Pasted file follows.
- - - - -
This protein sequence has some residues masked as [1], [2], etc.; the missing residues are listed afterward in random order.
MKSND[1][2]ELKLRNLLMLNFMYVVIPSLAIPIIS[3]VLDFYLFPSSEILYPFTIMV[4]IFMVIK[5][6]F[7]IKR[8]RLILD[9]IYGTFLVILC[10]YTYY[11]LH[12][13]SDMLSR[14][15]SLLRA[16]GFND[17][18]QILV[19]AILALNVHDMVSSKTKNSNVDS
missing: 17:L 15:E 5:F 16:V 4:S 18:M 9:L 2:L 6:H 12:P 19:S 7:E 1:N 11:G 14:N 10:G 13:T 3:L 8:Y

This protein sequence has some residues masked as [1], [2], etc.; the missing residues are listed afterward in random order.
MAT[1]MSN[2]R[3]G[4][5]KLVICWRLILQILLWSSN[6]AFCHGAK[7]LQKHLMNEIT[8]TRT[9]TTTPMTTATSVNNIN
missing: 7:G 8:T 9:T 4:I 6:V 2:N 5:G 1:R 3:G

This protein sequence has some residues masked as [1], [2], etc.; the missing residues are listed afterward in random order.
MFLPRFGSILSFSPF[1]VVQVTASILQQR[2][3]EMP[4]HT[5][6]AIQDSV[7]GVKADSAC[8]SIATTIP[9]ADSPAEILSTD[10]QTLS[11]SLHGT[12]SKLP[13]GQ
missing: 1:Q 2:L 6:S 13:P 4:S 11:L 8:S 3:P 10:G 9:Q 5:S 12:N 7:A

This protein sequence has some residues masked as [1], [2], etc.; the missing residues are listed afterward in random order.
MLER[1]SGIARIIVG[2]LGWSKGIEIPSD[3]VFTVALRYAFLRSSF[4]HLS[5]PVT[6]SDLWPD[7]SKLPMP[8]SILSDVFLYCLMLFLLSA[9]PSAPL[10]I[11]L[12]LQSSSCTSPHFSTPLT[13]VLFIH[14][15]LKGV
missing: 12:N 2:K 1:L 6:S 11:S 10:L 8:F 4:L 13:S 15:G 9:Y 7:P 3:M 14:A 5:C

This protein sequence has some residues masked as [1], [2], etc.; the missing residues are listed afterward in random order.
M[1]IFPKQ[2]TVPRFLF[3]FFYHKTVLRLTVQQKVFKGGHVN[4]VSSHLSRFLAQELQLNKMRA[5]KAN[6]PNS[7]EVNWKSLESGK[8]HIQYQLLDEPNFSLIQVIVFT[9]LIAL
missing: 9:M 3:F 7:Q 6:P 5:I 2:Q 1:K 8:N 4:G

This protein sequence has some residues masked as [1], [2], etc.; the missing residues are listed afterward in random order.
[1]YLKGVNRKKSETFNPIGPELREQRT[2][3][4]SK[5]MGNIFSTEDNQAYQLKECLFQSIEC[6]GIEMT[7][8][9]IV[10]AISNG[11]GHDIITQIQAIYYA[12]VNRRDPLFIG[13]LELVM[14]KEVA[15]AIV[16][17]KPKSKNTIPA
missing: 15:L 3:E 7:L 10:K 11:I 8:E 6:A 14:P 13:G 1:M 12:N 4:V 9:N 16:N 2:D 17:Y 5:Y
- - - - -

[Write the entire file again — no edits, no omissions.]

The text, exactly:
This protein sequence has some residues masked as [1], [2], etc.; the missing residues are listed afterward in random order.
MKSND[1][2]ELKLRNLLMLNFMYVVIPSLAIPIIS[3]VLDFYLFPSSEILYPFTIMV[4]IFMVIK[5][6]F[7]IKR[8]RLILD[9]IYGTFLVILC[10]YTYY[11]LH[12][13]SDMLSR[14][15]SLLRA[16]GFND[17][18]QILV[19]AILALNVHDMVSSKTKNSNVDS
missing: 17:L 15:E 5:F 16:V 4:S 18:M 9:L 2:L 6:H 12:P 19:S 7:E 1:N 11:G 14:N 10:G 13:T 3:L 8:Y

This protein sequence has some residues masked as [1], [2], etc.; the missing residues are listed afterward in random order.
MAT[1]MSN[2]R[3]G[4][5]KLVICWRLILQILLWSSN[6]AFCHGAK[7]LQKHLMNEIT[8]TRT[9]TTTPMTTATSVNNIN
missing: 7:G 8:T 9:T 4:I 6:V 2:N 5:G 1:R 3:G

This protein sequence has some residues masked as [1], [2], etc.; the missing residues are listed afterward in random order.
MFLPRFGSILSFSPF[1]VVQVTASILQQR[2][3]EMP[4]HT[5][6]AIQDSV[7]GVKADSAC[8]SIATTIP[9]ADSPAEILSTD[10]QTLS[11]SLHGT[12]SKLP[13]GQ
missing: 1:Q 2:L 6:S 13:P 4:S 11:L 8:S 3:P 10:G 9:Q 5:S 12:N 7:A

This protein sequence has some residues masked as [1], [2], etc.; the missing residues are listed afterward in random order.
MLER[1]SGIARIIVG[2]LGWSKGIEIPSD[3]VFTVALRYAFLRSSF[4]HLS[5]PVT[6]SDLWPD[7]SKLPMP[8]SILSDVFLYCLMLFLLSA[9]PSAPL[10]I[11]L[12]LQSSSCTSPHFSTPLT[13]VLFIH[14][15]LKGV
missing: 12:N 2:K 1:L 6:S 11:S 10:L 8:F 4:L 13:S 15:G 9:Y 7:P 3:M 14:A 5:C

This protein sequence has some residues masked as [1], [2], etc.; the missing residues are listed afterward in random order.
M[1]IFPKQ[2]TVPRFLF[3]FFYHKTVLRLTVQQKVFKGGHVN[4]VSSHLSRFLAQELQLNKMRA[5]KAN[6]PNS[7]EVNWKSLESGK[8]HIQYQLLDEPNFSLIQVIVFT[9]LIAL
missing: 9:M 3:F 7:Q 6:P 5:I 2:Q 1:K 8:N 4:G

This protein sequence has some residues masked as [1], [2], etc.; the missing residues are listed afterward in random order.
[1]YLKGVNRKKSETFNPIGPELREQRT[2][3][4]SK[5]MGNIFSTEDNQAYQLKECLFQSIEC[6]GIEMT[7][8][9]IV[10]AISNG[11]GHDIITQIQAIYYA[12]VNRRDPLFIG[13]LELVM[14]KEVA[15]AIV[16][17]KPKSKNTIPA
missing: 15:L 3:E 7:L 10:K 11:I 8:E 6:A 14:P 13:G 1:M 12:N 4:V 9:N 16:N 2:D 17:Y 5:Y